Ford Focus Estate review
The Ford Focus Estate is more practical than the hatch, yet still drives brilliantly
The Ford Focus Estate is a mainstay of business fleets across the country, and it delivers far better carrying capacity than the hatchback bodystyle. Most models are sold with diesel power, but Ford’s 1.0 EcoBoost three-cylinder turbocharged engine is a fine petrol alternative.
The Ford Focus Estate ECOnetic model offers outstanding efficiency and is a solid choice for those who want something a bit more involving to drive. It lacks standard equipment, however, so we recommend the 1.6-litre diesel model in Zetec trim.
The Focus Estate gets extra headroom for rear passengers compared to the hatchback version but the rest of the car shares its technology with the standard Focus hatch. That means there’s a host of upmarket gadgetry and brilliant petrol EcoBoost engines, as well as frugal diesels.
Our choice: Ford Focus Estate 1.6 TDCi (115) Zetec
Styling hasn’t been a strong point for the Ford Focus since the distinctive MkI car was replaced with the less eye-catching MkII, and the current estate is pretty uninspiring.
Up front, the upright nose features large air intakes in the bumper with a narrow grille and angular lights above, but Ford will tidy up the nose with a Fiesta-style grille as part of a facelift due later this year.
Zetec models get chrome window trim and 16-inch alloys, but Ford offers an Appearance Pack, which adds 17-inch alloys and privacy glass for £525.
Inside, the Focus remains uninspiring. Its button-heavy centre console looks extremely fussy and it's also a bit tricky to navigate - it takes a while to familiarise yourself with the menu buttons and other controls. In addition, the small colour screen is set well back and isn’t as clear as the large screen in the Peugeot.
The rest of the cabin is well built, but some of the plastics used feel a bit cheap. And while there are flashes of silver present on the steering wheel and centre console, they fail to lift the interior’s relentlessly grey feel.
The Focus still has the upper hand for driving entertainment in this class. The estate is just as much fun to drive as the hatchback, with sharp steering that delivers decent feedback, and an agile chassis that encourages you to tackle twisty roads at speed. This driving enjoyment doesn’t come at the expense of comfort, as the Focus is a relaxing cruiser on the motorway and the suspension handles bumps well.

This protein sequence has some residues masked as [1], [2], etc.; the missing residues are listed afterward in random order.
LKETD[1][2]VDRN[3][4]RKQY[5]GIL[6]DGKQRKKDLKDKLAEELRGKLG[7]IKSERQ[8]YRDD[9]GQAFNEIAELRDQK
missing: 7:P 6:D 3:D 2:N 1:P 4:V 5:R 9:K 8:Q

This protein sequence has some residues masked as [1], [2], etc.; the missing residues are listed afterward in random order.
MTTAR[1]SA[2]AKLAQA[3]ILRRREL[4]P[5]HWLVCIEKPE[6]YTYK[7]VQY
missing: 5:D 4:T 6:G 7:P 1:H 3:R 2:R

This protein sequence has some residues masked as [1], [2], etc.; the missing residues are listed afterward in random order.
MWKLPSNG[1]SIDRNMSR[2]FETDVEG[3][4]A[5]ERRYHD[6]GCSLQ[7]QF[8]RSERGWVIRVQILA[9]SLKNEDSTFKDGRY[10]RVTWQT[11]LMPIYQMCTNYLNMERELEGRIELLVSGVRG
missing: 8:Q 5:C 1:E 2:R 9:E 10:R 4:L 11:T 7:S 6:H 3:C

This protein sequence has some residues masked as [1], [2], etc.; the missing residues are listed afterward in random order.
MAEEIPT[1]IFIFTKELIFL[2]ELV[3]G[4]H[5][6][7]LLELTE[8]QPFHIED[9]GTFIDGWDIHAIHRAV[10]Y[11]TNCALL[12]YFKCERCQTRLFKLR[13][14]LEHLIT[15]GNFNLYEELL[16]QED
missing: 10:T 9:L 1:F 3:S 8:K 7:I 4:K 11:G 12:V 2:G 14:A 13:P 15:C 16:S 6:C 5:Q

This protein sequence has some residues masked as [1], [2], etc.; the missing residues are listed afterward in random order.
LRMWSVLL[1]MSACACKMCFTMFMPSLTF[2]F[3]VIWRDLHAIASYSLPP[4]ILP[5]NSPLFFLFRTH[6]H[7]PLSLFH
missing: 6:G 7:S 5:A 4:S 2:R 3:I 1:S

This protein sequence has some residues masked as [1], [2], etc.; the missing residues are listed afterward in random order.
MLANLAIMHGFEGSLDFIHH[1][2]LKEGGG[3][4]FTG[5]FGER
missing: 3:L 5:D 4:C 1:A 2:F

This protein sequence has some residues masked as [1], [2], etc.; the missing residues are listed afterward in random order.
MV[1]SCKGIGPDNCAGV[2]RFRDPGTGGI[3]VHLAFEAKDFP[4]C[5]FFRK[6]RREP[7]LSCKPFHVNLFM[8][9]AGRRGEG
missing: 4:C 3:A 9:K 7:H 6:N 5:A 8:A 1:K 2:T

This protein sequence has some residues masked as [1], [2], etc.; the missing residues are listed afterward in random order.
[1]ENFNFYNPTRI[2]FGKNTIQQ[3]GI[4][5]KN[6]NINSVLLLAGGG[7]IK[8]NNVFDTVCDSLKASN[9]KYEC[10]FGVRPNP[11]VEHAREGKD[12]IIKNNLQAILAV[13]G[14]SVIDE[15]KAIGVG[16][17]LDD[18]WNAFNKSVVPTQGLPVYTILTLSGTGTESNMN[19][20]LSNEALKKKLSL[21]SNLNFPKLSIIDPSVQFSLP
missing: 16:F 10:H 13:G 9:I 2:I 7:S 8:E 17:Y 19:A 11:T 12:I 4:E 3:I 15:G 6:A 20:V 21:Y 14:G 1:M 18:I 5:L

With its accurate steering and brilliant suspension set-up, the Ford Focus Estate is one of the best cars in its class to drive - and the hot ST version will appeal to those after big thrills.
There are plenty of engines to choose from, with 1.6-litre petrol units ranging from 104bhp to 180bhp and 1.6-litre and 2.0-litre diesels ranging from 95bhp to 161bhp.
Ford's 1.0 EcoBoost three-cylinder turbo petrol is an award-winner, and with very good reason. It set a new benchmark for performance from small-capacity turbo petrol engines, and it certainly punches above its weight in terms of acceleration.
The current Ford Focus has been on sale for three years, and in that time it has proven to be relatively trouble-free. The exterior panel gaps are tight and the interior robust, suggesting the Focus has been built to last.
The EcoBoost engine should be reliable, too. We ran an estate powered by this engine that racked up over 20,000 miles in a year without a hiccup. And if there are any problems, then a network of 781 dealers means there will be a franchised workshop on your doorstep.
The Focus hatch earned a five-star Euro NCAP rating, and its percentage scores are similar to the Peugeot’s. You get six airbags as standard, and Zetec-spec models feature a Quickclear windscreen and heated mirrors. You can add a Driver Assistance Pack, with low-speed braking, road-sign recognition and a driver alertness monitor, for £550.
The Focus Estate has a large boot opening and low loading lip, but it only has 476 litres of space under the load cover – less than the SEAT Leon ST and Peugeot 308 SW. There aren’t many useful features in the boot, either. You won’t find any seat folding levers or under-floor storage, although there are four hooks moulded into the trim and a 12V power socket.
Elsewhere, the Focus isn’t quite as spacious as its rivals for back-seat passengers, although it does have the smallest transmission tunnel. On the plus side, it’s quite comfortable up front, and there’s a decent-sized glovebox and door bins.
Despite all the extra kit and improved safety over the previous Focus Estate, the weight-saving measures mean it's reasonably cheap to run.
Every single Focus Estate emits less than 140g/km of CO2, while a road-tax exempt 88g/km ECOnetic model is the most economical version in the range. The best choice for business and private users in the current line-up is the 113bhp 1.6-litre diesel, which gets start-stop, emits 109g/km and returns 67.3mpg.
The luxuriously equipped top-spec Titanium and Titanium X models can be quite costly though, and will depreciate quickly. All cars get air-conditioning and alloy wheels and you can also add option packs. These include gadgets such as lane departure warning, automatic parking, automatic cruise control and road sign recognition.